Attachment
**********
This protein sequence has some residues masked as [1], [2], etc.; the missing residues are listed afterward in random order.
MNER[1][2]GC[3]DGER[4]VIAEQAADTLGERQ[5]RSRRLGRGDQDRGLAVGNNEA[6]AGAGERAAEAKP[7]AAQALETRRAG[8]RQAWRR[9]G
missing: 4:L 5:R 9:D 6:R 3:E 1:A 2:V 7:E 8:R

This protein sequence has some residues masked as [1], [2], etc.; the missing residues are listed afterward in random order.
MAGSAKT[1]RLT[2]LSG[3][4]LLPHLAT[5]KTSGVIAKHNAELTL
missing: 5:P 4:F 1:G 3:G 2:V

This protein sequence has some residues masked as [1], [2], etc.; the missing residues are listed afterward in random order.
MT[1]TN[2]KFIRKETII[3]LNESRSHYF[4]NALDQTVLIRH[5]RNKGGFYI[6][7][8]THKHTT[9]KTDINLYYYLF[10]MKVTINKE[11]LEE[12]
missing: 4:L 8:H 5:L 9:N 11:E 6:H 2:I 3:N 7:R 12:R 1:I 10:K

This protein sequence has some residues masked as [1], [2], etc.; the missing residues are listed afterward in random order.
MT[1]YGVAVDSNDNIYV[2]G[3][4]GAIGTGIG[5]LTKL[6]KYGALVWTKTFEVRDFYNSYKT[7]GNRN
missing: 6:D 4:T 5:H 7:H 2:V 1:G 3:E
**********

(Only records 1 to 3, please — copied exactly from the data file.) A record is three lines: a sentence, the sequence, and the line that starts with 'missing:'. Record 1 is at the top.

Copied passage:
This protein sequence has some residues masked as [1], [2], etc.; the missing residues are listed afterward in random order.
MNER[1][2]GC[3]DGER[4]VIAEQAADTLGERQ[5]RSRRLGRGDQDRGLAVGNNEA[6]AGAGERAAEAKP[7]AAQALETRRAG[8]RQAWRR[9]G
missing: 4:L 5:R 9:D 6:R 3:E 1:A 2:V 7:E 8:R

This protein sequence has some residues masked as [1], [2], etc.; the missing residues are listed afterward in random order.
MAGSAKT[1]RLT[2]LSG[3][4]LLPHLAT[5]KTSGVIAKHNAELTL
missing: 5:P 4:F 1:G 3:G 2:V

This protein sequence has some residues masked as [1], [2], etc.; the missing residues are listed afterward in random order.
MT[1]TN[2]KFIRKETII[3]LNESRSHYF[4]NALDQTVLIRH[5]RNKGGFYI[6][7][8]THKHTT[9]KTDINLYYYLF[10]MKVTINKE[11]LEE[12]
missing: 4:L 8:H 5:L 9:N 11:E 6:H 2:I 3:N 7:R 12:R 1:I 10:K